Singapore Botanic Gardens
The Singapore Botanic Gardens comprise a garden landscape that started as a British tropical colonial botanic garden.
The gardens were created in 1859, and have been a centre for plant research since. They played a pivotal role in the region's rubber trade boom in the early twentieth century, when they headed research into the plant's cultivation. By perfecting the technique of rubber extraction and promoting its economic value to planters in the region, rubber output expanded rapidly.
Community Perspective: Easily accessible by metro from the city center and the airport. Feels more like a park than a heritage botanic garden, and the rubber connection isn’t obvious. Most consider that its highlight is the National Orchid Garden, which – in contrast to the rest of the Botanic Gardens – requires an entrance fee.
Map of Singapore Botanic GardensLoad map
The Singapore Botanic Gardens are one of a number a botanic gardens the British constructed across their empire. The main claim to fame of the Singapore one is that it was here that rubber was first cultivated outside South America. They also contributed significantly to the research of orchids.
During my visit, the nicest parts were the jungle portions of the park. You are still well in the city, but they managed to recreate a small accessible wilderness in the park including animal wildlife. So many cute lizards and snakes. The other highlight is the orchid garden, but as I understand the core zone borders this is not part of the core site. Update: Jay pointed out that I was mistaken. The orchids are included. And after consulting the map, I have to concur.
The garden pales in comparison to the Botanical Garden at Kew regarding scientific breakthroughs, landscaping and importance for the field of botany. Limiting myself to tropical gardens, I feel that the Botanical Garden of Ooty in Southern India was a more stellar example of an English tropical garden. And in our recent Top Missing exercise I found many more colonial gardens all across the world. I am not fully convinced that this is the best example and a serial nomination would have been more appropriate in my eyes.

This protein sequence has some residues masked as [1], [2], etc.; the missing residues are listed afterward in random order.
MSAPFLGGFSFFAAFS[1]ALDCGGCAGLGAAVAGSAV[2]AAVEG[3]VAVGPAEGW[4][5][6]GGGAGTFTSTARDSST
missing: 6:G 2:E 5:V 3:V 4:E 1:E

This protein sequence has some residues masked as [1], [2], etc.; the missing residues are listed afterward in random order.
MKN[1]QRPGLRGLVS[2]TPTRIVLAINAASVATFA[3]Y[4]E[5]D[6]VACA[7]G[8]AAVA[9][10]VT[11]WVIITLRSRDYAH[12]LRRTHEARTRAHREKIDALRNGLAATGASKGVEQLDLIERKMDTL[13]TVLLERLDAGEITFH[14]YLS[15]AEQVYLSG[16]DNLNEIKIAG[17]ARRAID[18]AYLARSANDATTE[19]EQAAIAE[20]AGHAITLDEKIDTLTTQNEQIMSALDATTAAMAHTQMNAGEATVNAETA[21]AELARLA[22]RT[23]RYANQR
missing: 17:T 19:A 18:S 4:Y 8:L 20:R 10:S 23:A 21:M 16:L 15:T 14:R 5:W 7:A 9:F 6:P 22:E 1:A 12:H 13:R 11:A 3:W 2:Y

For those staying in Singapore, the obvious option is to take the subway. For those on a layover in Singapore, given enough time (5h) you can join a tour from the airport to the park. In the park, you are best served walking.
The core zone does not start immediately at the park entry. From the subway station it's a 10min walk to reach the core zone.
While You Are There
Singapore is not an old city. It was founded by the British in 1819. Apart from the Botanic Garden, there are some colonial buildings of note, e.g. the Cathedral. Most tourists will probably pass the Raffles Hotel in order to get a pricey Singapore Sling. Still, I don't see much reason to come to Singapore for sightseeing.
What sets Singapore apart is the great street food scene. Some stands are even Guide Michelin rated. Highly recommended.
If you are willing to take an excruciating day trip (or if you are travelling onwards to Kuala Lumpur), you can visit a WHS in Malaysia: Melaka.
September 2012 - I decided to fly to New Zealand to visit my sister, who was there for one year. A stopover in Chiangi, gave me just enough time to put my feet on Asian Ground for the first time and to see a bit of Singapore.
It has some interesting modern architecture, food courts with panasian specialities, a Chinatown, little India and colonial history. But the only whs worthy place is probably the botanic garden. The airline allowed me to have a free roundtour on the Island. So i took the bus to the garden. Except the Orchidee garden, the entrance is even for free.
Although I was not at all adapted to the tropical heat and moisture I enjoyed seeing all these terrific plants and the garden architecture. I spent about 1,5-2 hours here. I was even happier when I got to know 3 years later, that it became a WHS.
I visited this WHS in January 2018. Even if you have a couple of hours to spare in Singapore, this is an easy tick (even though Singapore as a country deserves a longer stay).
The Botanic Gardens are open daily from 5am till midnight and are a great half day or day trip in Singapore if you want to explore in more detail. There are 4 gates to access the Botanical Gardens: Tanglin Gate, Tyersall Gate, Nassim Gate and Bukit Timah Gate. If you intend to cover all the botanic garden use Tanglin and Bukit Timah Gates as you points of entry/exit. There are UNESCO WHS inscription plaques proudly displayed at Tanglin and Nassim Gates.